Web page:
That's an interesting idea. There may also be room for "mostly" sorted sequences -- only collect those that go backwards on the side, but continue with the forward ones directly, then sort and merge the others later. Although I guess one MAX out of order will interrupt the rest anyway.

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Thanks for the replies!

ps: I just found the rfc repo and this issue Make BTreeMap's from_sorted_iter public · Issue #1805 · rust-lang/rfcs · GitHub, sorry for the duplicate post.

I hadn't considered this when I posted, but was thinking and still favouring an unchecked version as a safe method, preferably named from_sorted_iter:

  • @dtolnay raised some great points in the above issue on the assertion, and binary search:

    I would prefer not to assert. The caller can wrap their iterator in an iterator adapter containing the assert if they want that.

    binary search also does not verify that its input is sorted.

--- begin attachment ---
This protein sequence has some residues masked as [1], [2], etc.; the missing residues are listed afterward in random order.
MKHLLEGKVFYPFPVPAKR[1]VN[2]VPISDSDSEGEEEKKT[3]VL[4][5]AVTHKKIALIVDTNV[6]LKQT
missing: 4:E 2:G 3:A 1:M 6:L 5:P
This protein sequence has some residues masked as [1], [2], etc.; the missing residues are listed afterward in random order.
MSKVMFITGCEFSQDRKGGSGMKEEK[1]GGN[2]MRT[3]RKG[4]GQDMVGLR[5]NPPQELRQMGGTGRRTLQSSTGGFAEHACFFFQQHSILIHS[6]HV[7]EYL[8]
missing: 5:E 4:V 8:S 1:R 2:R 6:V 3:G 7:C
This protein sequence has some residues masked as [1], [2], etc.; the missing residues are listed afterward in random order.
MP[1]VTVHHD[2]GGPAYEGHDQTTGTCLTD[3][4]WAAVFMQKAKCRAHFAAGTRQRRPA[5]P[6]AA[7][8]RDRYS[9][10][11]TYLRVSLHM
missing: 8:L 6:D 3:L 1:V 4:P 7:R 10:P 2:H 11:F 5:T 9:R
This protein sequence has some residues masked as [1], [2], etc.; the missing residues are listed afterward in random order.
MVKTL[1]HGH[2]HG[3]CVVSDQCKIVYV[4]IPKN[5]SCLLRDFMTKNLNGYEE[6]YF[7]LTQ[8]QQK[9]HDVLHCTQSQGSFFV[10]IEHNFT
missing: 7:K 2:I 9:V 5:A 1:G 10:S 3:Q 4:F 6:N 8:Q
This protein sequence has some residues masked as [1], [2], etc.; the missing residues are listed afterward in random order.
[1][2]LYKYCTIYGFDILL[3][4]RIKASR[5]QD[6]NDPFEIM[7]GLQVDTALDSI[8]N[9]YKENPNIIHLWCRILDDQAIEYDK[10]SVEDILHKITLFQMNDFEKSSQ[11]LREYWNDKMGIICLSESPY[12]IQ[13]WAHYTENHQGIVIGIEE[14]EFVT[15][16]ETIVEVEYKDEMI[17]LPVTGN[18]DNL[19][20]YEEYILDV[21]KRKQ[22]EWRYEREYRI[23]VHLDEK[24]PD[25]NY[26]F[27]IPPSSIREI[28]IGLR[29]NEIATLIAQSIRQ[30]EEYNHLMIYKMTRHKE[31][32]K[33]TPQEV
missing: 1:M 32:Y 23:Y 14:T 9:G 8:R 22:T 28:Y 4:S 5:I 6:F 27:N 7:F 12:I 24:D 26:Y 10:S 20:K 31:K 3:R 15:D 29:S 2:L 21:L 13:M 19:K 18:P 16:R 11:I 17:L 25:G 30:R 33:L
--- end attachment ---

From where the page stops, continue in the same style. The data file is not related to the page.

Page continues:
• As an api user, I think its pretty clear as well from the potential method name "from_sorted_iter" that the onus of ensuring the iterator is sorted would fall on the user. (even more so than binary_search)
  • As for T:Ord, my take is that its fine to leave that responsibility to the user much like vec.sort() methods (and anything that relies on a properly defined Ord I guess) which are also not unsafe unchecked.
  • Maximum performance (without the checks)

Though, this is mostly just going by precedent, I'm not quite familiar as to what warrants labelling an api unsafe.

Hmm to clarify, how would the appending work exactly?

E.g: vec![1, 2, 3, 4, 2].into_iter() (2 needs to be inserted before 3, but 1,2,3,4 was already consumed)

  • We could clone the iterator (at the start) then collect the entire sequence into a Vec once 4, 2 is detected but it may be costly to re-iterate (e.g. custom iterators with a fair bit of stuff going on inside, and having to restart the bulk_push subroutine from element 0 presumably).